Columnist: Big government is here to stay after COVID-19

More and more Americans are coming to the realization that regardless of government orders, COVID-19 is likely here to stay, at least for the foreseeable future.

Of course, that won’t stop the federal government from continuing to overstep their authority with regard to the pandemic — and as David Davenport argued in a column for the Washington Examiner Tuesday, the antics out of Washington aren’t likely to end any time soon. 

A consequence of COVID

Writing for the Examiner, Davenport, a research fellow at the Hoover Institute, said the government is unlikely to scale back its control over Americans even after the pandemic subsides.

As evidence, Davenport pointed to the continuing debate in Congress over President Joe Biden’s $3.5 trillion spending package. If Biden and Democrats fully leverage their slim majorities, the bulk of those funds will go toward a variety of social programs that will impact Americans from “cradle-to-grave.”

In his op-ed, Davenport called comfort with increased government spending a “consequence of COVID-19.”

“We have gotten comfortable with increased government spending everywhere,” he wrote for the Examiner, “from health to education to unemployment and housing. Biden’s new $3.5 trillion social program would grow not only government spending, but also its role in people’s lives.”

Davenport pressed: “How about paid family leave for births? Free or affordable child care? Two years of universal pre-K schooling? An increased child tax credit? Two years of free college? Expansion of Medicare to cover dental and vision?”

A look ahead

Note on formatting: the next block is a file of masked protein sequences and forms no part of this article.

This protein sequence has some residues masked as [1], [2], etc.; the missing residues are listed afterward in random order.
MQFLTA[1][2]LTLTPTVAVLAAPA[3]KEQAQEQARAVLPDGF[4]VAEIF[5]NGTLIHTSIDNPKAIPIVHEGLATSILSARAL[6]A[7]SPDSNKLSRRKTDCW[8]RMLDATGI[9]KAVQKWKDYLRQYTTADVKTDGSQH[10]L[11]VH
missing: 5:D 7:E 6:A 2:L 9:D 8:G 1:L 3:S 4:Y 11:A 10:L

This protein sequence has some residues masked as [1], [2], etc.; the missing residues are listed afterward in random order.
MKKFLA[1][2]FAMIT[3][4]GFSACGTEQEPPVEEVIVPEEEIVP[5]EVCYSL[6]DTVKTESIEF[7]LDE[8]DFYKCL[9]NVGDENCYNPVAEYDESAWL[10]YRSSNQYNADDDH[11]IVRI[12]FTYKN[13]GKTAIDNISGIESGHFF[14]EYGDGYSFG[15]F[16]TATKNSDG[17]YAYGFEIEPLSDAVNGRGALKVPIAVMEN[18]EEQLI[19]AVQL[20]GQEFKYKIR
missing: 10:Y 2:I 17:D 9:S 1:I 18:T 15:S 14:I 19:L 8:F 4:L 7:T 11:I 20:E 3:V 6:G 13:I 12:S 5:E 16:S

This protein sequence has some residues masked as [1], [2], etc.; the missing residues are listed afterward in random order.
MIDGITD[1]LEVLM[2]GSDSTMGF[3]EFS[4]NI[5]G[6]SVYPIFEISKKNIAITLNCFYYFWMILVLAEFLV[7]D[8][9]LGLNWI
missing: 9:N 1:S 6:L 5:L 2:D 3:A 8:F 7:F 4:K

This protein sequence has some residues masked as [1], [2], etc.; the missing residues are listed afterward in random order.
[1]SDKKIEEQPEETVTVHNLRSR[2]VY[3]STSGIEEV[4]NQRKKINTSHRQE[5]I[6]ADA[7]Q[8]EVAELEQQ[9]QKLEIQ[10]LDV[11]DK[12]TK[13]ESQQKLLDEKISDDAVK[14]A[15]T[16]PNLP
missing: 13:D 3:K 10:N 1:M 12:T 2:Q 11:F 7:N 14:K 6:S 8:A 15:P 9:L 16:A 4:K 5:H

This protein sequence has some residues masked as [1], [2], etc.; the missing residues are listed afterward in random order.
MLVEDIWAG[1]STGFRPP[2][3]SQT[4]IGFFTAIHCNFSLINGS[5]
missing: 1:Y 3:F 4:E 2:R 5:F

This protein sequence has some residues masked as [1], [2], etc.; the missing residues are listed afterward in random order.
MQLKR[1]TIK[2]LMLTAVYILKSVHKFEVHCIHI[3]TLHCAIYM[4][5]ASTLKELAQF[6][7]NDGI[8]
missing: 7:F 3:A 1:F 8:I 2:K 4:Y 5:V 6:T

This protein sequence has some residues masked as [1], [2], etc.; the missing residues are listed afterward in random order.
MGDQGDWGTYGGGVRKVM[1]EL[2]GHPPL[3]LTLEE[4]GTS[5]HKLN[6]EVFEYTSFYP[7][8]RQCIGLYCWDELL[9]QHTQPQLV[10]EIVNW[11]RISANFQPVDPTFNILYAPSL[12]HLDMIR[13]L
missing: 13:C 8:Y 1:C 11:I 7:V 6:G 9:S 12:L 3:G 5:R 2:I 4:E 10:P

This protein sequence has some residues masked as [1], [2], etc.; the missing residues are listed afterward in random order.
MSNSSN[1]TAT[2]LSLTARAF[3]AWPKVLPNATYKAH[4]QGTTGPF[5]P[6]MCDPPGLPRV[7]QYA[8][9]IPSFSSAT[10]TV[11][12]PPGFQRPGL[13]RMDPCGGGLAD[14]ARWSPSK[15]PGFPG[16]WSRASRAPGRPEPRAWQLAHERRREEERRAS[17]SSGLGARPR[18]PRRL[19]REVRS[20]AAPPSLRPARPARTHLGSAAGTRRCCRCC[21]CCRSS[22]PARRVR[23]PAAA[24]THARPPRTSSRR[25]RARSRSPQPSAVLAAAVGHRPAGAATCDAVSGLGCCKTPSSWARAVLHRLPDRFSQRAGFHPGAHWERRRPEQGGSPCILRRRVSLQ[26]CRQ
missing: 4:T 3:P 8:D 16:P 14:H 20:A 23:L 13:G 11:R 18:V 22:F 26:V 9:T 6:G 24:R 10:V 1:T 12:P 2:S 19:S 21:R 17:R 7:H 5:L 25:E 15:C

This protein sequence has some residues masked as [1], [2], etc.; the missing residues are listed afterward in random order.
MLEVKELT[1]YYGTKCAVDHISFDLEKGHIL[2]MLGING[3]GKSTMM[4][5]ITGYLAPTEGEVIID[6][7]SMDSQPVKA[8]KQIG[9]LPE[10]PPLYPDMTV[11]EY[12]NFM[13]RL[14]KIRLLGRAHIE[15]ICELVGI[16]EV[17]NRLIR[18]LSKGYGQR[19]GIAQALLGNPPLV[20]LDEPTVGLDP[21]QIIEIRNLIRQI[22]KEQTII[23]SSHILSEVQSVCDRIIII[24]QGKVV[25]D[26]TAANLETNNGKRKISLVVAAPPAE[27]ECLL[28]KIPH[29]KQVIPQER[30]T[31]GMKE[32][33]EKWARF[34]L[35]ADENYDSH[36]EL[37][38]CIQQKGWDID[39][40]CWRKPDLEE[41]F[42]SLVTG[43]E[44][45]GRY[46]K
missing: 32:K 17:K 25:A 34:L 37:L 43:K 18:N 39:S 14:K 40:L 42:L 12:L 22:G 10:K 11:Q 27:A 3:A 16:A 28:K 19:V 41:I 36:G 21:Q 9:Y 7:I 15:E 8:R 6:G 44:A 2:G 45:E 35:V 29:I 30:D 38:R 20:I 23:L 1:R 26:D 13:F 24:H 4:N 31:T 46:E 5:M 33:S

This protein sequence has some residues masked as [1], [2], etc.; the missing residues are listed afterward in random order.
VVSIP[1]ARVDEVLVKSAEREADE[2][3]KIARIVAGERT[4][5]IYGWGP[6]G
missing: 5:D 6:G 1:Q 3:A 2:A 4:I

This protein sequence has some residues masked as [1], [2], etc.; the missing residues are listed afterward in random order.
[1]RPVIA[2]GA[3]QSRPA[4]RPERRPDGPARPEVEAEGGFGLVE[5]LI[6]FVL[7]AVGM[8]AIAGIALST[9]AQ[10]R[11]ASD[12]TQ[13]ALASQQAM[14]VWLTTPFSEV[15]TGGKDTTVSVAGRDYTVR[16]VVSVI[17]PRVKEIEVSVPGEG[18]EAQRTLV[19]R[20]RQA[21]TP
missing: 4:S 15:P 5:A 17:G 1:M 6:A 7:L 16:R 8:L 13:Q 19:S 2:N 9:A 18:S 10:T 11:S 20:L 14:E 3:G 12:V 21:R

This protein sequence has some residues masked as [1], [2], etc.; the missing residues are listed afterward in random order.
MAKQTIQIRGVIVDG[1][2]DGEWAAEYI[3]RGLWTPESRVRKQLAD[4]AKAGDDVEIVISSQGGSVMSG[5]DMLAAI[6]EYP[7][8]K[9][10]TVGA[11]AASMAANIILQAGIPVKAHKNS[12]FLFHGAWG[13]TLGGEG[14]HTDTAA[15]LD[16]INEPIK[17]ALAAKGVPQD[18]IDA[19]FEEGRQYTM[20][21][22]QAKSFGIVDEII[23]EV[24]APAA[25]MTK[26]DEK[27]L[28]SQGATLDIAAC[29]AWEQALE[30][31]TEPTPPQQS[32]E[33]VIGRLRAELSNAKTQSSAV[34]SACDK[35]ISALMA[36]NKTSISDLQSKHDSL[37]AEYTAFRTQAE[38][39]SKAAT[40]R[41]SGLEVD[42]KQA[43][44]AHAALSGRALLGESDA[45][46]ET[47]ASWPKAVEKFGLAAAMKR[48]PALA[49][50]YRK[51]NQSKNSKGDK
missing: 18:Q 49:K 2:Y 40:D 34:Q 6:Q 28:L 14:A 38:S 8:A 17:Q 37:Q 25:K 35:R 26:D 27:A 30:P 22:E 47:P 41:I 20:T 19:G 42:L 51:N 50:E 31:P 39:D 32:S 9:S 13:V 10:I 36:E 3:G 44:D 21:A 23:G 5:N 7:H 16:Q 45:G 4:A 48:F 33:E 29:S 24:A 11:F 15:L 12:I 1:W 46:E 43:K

But the first question shouldn’t be where or how money should be spent, but whether the government has any business spending it in the first place, Davenport argues, citing a fascinating but lengthy 1979 essay from noted political scientist James Q. Wilson outlining how Congress shifted its mindset beginning in the late 1960s.

Following an explosion of government activity, debate on the Hill shifted away from whether the government should do something to instead jumping right to how it should be done, Wilson wrote.

This seems to mimic legislators’ outlook in the era of COVID, as Congress has already spent at least $6 trillion in efforts to address the pandemic and mitigate the economic and health damages caused by it, according to a March report from Fox Business.

The reasoning often put forth by members of Congress is that COVID-19 constitutes a dire emergency requiring drastic intervention, which they’ve long vowed would be temporary. But the late free-market economist Milton Friedman put it best: “Nothing is so permanent as a temporary government program.”

The pandemic will eventually end — or at least subside to the point where we can get back to our lives — but all of the government overreach and excessive spending in response to the public health crisis will live on to some extent or another, plaguing us for decades to come.

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